Numbers support Green Bay Packers' shift to James Starks over Eddie Lacy

By The Sports Xchange
Seattle Seahawks linebacker K.J. Wright (50) tackles Green Bay Packers running back James Starks (44). Photo by Jim Bryant/UPI
Seattle Seahawks linebacker K.J. Wright (50) tackles Green Bay Packers running back James Starks (44). Photo by Jim Bryant/UPI | License Photo

Mike McCarthy apparently has had enough.

After watching his previously unbeaten Green Bay Packers play poorly in two straight losses and a talented offense sputter for long stretches in those games, McCarthy dropped a doozy Wednesday.


The head coach didn't hesitate to announce James Starks has supplanted a struggling Eddie Lacy as Green Bay's lead back heading into the game against the visiting Detroit Lions on Sunday.

"I would say James is our No. 1 back right now, just going into (the) Detroit (game)," McCarthy said. "He's playing very well, and he's earned that opportunity."

The notable midseason change comes with the Packers at a crossroads in their season.

They no longer are in firm control of the NFC North over which they have reigned the past four seasons. Green Bay's disappointing road losses to the Denver Broncos and the Carolina Panthers has it tied with the Minnesota Vikings for the division lead with a 6-2 record.


Fortunately for the Packers, they will stay put at Lambeau Field, where they have won 13 consecutive games since the start of the 2014 season. What's more, their opponent is a horrendous Lions team with an NFL-worst record of 1-7.

Plus, the arrival of the Lions couldn't come at a more perfect time for Green Bay to regain its winning form. The Packers haven't lost to their division rival in Wisconsin the last 24 games, including the playoffs, extending all the way back to 1992 - a league record for dominance by one team over another.

Three days after the Packers resorted to fighting one another on the sideline during the 37-29 loss to the Panthers, quarterback Aaron Rodgers refused to look back.

"We're 6-2, tied for the division lead, everything is right in front of us," he said. "We played a couple good opponents and haven't played up to our standard of play."

For the Packers' 25th-ranked offense to rediscover its familiar high level of play, Rodgers and McCarthy know the team's run production needs to pick up.

Green Bay still ranks in the top half of the league, averaging 115.6 rushing yards per game. Yet, the Packers haven't reached 100 yards their last two games and three of the past four outings.


They also have only one 100-yard game by an individual. That was by Starks in the Oct. 18 win over the San Diego Chargers, when he carried the football just 10 times for 112 yards.

With Lacy held to five carries for 10 yards before he exited Sunday's game at Carolina in the third quarter with a groin injury, Starks surpassed the young standout as the team's leading rusher this season. Starks has 334 yards, compared to Lacy's 308, which puts the latter well off his pace of running for 1,100-plus yards each of his first two pro seasons.

Lacy accepted the demotion on the depth chart this week.

"This season, he's definitely been the better player between the both of us," Lacy said. "That's just the move. "Is it disappointing?" he added. "From a competitive standpoint, you could look at it that way. But, at the same time, as a team we like to win, and it's the best move for the team."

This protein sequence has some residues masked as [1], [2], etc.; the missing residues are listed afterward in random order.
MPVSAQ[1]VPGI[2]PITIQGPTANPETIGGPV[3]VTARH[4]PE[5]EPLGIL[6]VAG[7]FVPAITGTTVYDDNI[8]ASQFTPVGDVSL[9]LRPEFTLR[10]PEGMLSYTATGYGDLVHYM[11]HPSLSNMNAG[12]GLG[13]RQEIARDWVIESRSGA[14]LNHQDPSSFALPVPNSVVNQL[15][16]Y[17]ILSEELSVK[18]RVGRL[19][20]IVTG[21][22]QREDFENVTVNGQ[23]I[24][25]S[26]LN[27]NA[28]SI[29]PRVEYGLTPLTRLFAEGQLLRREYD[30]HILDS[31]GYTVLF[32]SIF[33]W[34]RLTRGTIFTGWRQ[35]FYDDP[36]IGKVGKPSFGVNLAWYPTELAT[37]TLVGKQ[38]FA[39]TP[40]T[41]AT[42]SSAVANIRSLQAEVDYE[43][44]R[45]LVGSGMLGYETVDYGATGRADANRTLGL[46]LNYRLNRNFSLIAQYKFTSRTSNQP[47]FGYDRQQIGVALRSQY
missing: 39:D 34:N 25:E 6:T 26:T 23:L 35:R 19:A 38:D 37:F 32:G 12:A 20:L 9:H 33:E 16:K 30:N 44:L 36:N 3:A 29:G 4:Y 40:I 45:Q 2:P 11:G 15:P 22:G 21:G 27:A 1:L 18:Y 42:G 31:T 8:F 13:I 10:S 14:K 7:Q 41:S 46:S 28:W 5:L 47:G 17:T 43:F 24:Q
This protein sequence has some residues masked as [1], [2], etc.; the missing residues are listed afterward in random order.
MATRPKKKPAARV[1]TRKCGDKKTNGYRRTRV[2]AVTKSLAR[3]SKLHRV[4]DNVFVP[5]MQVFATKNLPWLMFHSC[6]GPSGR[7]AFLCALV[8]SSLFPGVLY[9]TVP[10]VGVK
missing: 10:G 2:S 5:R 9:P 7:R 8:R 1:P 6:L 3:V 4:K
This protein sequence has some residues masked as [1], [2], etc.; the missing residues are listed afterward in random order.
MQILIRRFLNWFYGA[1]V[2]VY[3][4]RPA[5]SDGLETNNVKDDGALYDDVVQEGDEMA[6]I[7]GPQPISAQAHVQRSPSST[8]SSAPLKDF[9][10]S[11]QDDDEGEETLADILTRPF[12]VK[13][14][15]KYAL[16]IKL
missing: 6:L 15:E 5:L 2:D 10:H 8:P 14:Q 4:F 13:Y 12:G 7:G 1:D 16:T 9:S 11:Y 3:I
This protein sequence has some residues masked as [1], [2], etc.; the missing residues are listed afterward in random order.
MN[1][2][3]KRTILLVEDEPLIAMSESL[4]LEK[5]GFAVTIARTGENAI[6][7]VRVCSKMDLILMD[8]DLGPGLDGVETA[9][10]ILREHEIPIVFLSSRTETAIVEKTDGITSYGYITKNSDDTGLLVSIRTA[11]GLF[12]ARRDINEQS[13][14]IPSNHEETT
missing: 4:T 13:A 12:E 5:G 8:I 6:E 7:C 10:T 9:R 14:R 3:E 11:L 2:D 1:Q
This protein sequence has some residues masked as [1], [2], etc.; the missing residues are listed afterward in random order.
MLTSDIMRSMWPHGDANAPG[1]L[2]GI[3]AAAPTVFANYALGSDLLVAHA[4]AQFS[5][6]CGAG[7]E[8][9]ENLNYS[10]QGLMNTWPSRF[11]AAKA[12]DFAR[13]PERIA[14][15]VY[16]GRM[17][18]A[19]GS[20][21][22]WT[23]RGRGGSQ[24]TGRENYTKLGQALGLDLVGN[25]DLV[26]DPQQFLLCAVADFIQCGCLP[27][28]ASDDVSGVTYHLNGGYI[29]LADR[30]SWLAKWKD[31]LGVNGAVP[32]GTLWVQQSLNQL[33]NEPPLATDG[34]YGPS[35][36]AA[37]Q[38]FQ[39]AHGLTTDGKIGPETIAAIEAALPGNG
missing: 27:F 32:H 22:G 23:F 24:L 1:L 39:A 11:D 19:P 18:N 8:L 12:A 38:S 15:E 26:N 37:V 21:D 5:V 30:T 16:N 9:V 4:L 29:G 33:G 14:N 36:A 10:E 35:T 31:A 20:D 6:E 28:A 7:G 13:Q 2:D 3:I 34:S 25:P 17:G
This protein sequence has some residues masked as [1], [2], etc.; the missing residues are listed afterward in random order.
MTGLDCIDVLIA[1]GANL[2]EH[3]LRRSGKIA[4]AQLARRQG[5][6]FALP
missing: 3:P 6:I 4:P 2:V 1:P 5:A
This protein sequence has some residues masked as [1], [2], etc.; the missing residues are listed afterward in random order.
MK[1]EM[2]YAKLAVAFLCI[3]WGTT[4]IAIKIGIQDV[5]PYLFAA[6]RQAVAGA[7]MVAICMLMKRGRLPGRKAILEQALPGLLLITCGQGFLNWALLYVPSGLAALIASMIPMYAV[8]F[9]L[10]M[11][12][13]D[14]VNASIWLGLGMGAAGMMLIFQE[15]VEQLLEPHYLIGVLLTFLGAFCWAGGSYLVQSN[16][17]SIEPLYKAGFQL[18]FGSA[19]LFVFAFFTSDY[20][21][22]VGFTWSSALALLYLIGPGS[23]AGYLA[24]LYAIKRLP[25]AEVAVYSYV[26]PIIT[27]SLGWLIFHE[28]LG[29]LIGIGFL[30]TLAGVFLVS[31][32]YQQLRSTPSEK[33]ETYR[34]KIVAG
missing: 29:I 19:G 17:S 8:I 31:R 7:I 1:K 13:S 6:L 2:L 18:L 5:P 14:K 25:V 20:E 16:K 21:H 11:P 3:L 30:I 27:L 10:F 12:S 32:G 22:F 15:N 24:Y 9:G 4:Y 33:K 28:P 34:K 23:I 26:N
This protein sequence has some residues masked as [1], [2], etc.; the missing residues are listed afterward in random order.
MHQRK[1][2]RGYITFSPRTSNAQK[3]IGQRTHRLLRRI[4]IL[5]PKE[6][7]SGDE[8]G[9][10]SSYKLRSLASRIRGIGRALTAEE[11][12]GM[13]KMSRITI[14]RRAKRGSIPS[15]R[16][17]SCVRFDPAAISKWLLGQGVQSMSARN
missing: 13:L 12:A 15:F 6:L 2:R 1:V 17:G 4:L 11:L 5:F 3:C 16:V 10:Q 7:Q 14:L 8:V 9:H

Lacy insists he's as healthy as can be, no longer bothered by an ankle injury he sustained in Week 2 and working through the groin injury back on the field in practice this week.


Still, the workhorse has been a huge disappointment halfway through the regular-season schedule. Since running for a season-high 90 yards in 18 carries in the Week 4 win at the San Francisco 49ers, Lacy has run for only 78 yards in 33 attempts the last four games.

"You know, we had a lot of confidence in Eddie, and we know what kind of football player he is," Rodgers said. "He has a high football IQ. He has a lot of talent. We're going to need him throughout the season. He's a bruising back. You turn on the film of last year's game against the Lions in Week 17, and he looked incredible (with 26 carries for 100 yards).

"We just have to get him to 100 percent and keep him dialed in because we're going to need him."

Rodgers, though, likes what Starks can bring to the offense now with an expanded role in his sixth NFL season, all with Green Bay.

"He's earned some opportunities, and he's done a great job on screens the entire year," Rodgers said. "He's a very good running back. He has a very good attitude every single day. He's one of my favorite teammates, just the way he carries himself and prepares. He's earned an opportunity."


Starks, who ranks fourth on the team with 19 catches for 167 yards and two touchdowns, appreciates every chance he gets to play. "You never know when it's going to come, so I'm ready at every turn," he said.

SERIES HISTORY: 170th regular-season meeting. Packers lead series, 95-67-7. Green Bay looks to extend the longest streak of home dominance against one opponent in NFL history, having won its last 24 games against the Lions in Wisconsin going back to 1992 and including the playoffs. The Packers' last home loss against their longtime rival was 21-17 on Dec. 15, 1991, at Lambeau Field. The NFC North foes have split their season series the last two years and will meet again in a Thursday night game at Detroit on Dec. 3. The Packers won both postseason encounters in the wild-card round of the playoffs in the 1993 and '94 seasons.

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